Fuck Game of Thrones

by Charles Miller on June 8, 2015

Look, bad things happen to people in fiction just like bad things happen in real life. And at least the people in fiction aren't real so it didn't really happen to them.

I get that.

And you can have great entertainment where bad things happen to bad people, or bad things happen to good people, or bad things happen to indifferent people who just happened to be in the wrong place at the wrong time.

I get that too.

But at some point you find yourself sitting on a couch watching a drawn-out scene where a child is burned alive screaming over and over for her parents to save her, and you think “Why the fuck am I still watching this show?”

Bad things happen in real life. Bad things have happened throughout history. So what, I'm watching television. If I wanted to experience the reality of a brutal, lawless campaign for supremacy between tribal warlords, there are plenty of places in the world I could go to see that today. I wouldn't survive very long, but at least I'd get what I deserved for my attempt at misery tourism.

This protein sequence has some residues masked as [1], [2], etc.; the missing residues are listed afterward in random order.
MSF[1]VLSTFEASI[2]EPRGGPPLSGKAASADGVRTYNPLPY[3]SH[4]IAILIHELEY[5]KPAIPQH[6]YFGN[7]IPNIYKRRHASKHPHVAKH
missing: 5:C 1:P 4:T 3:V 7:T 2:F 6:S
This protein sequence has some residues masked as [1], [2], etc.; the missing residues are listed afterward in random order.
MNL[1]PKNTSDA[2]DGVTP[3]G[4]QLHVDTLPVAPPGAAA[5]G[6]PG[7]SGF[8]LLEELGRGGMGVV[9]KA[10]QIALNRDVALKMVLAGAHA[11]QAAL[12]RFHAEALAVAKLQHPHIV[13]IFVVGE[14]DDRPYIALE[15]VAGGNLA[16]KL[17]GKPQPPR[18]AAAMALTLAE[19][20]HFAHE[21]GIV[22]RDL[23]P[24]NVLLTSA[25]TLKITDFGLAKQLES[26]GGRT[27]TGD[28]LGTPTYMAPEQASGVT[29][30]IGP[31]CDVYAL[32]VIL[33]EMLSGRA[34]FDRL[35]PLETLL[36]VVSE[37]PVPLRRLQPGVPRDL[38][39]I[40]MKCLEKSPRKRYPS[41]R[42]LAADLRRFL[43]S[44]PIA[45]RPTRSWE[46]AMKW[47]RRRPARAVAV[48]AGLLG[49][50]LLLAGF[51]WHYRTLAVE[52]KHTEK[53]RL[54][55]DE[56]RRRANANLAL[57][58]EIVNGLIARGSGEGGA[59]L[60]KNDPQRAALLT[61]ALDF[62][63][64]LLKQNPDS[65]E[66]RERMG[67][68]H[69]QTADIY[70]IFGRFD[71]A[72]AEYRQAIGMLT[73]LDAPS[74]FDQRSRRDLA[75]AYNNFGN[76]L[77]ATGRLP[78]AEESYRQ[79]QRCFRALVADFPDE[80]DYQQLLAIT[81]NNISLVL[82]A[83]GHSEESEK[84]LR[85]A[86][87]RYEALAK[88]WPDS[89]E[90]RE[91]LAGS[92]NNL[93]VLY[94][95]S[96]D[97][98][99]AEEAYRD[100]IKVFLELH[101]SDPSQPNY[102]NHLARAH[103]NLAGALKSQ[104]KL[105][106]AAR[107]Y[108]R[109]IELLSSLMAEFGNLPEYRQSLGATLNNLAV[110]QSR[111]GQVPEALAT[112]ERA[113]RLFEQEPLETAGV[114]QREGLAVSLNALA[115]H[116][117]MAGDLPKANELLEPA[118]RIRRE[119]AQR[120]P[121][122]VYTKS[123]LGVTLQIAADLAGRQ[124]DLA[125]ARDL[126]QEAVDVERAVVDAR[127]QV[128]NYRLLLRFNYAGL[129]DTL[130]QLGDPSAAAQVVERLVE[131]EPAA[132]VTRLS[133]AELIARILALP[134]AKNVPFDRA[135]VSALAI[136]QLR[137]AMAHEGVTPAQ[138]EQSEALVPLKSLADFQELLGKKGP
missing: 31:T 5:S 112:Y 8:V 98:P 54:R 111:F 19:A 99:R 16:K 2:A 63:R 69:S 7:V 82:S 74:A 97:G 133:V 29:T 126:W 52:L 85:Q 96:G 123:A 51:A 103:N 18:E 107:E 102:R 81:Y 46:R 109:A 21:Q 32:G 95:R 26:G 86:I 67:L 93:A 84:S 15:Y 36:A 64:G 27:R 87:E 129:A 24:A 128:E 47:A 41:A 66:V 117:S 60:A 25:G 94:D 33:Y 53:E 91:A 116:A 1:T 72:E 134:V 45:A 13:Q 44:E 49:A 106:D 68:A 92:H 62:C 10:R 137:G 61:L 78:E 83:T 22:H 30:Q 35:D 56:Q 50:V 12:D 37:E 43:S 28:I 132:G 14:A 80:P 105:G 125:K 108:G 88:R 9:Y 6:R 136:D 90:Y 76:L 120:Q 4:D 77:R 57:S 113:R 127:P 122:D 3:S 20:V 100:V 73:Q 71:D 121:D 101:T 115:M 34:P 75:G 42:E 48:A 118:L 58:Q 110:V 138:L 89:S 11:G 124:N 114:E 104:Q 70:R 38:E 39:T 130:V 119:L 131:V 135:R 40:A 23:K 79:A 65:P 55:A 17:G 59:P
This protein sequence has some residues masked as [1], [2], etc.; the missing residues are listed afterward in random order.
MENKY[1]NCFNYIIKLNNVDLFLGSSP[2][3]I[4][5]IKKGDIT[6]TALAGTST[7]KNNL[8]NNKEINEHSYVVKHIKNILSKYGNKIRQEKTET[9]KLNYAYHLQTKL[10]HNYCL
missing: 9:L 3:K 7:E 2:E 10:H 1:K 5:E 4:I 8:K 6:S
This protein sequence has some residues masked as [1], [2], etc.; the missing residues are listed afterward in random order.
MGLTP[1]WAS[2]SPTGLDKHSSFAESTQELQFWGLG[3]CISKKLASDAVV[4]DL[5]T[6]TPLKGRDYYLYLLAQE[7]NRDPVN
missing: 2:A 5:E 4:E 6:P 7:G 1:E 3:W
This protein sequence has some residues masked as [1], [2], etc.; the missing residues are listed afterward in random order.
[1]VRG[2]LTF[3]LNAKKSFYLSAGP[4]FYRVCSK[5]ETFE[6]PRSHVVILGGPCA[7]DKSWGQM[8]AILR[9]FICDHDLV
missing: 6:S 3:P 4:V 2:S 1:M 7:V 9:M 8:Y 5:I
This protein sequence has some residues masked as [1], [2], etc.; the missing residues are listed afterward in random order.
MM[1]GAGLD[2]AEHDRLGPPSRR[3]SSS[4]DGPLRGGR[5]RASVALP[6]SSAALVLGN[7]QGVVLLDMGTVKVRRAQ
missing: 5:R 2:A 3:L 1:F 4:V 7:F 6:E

Bad things happen in good drama, too. But drama comes with a contract. The bad things are there because they are contributing to something greater. Something that can let you learn, or understand, or experience something you otherwise wouldn't have; leading you out the other side glad that you put yourself through the ordeal, albeit sometimes begrudgingly.

To refresh our memories, here's how George R. R. Martin explained the Red Wedding:

I killed Ned in the first book and it shocked a lot of people. I killed Ned because everybody thinks he's the hero and that, sure, he's going to get into trouble, but then he'll somehow get out of it. The next predictable thing is to think his eldest son is going to rise up and avenge his father. And everybody is going to expect that. So immediately [killing Robb] became the next thing I had to do.

There are increasingly flimsy justifications for the horrors of Game of Thrones. They motivate character A. Or they open up space for character B. But in the end it's obvious that it's really about providing the now-mandated quota of shock, and giving the writers some hipster cred for subverting fantasy tropes.

I did not enjoy watching Sansa Stark’s rape. I did not enjoy watching Shireen Baratheon burned at the stake.

If that's what you want to watch TV for, go for it. But I'm out.

Previously: Why does it matter that Future is a monad?

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